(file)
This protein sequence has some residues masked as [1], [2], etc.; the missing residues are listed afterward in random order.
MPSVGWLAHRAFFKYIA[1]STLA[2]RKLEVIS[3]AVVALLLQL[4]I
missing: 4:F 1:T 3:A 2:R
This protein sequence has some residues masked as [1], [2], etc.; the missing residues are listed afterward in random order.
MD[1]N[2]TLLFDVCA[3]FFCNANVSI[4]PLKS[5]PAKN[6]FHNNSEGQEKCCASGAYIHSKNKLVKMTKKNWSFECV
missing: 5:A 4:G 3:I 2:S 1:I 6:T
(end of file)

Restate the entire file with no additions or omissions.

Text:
This protein sequence has some residues masked as [1], [2], etc.; the missing residues are listed afterward in random order.
MPSVGWLAHRAFFKYIA[1]STLA[2]RKLEVIS[3]AVVALLLQL[4]I
missing: 4:F 1:T 3:A 2:R
This protein sequence has some residues masked as [1], [2], etc.; the missing residues are listed afterward in random order.
MD[1]N[2]TLLFDVCA[3]FFCNANVSI[4]PLKS[5]PAKN[6]FHNNSEGQEKCCASGAYIHSKNKLVKMTKKNWSFECV
missing: 5:A 4:G 3:I 2:S 1:I 6:T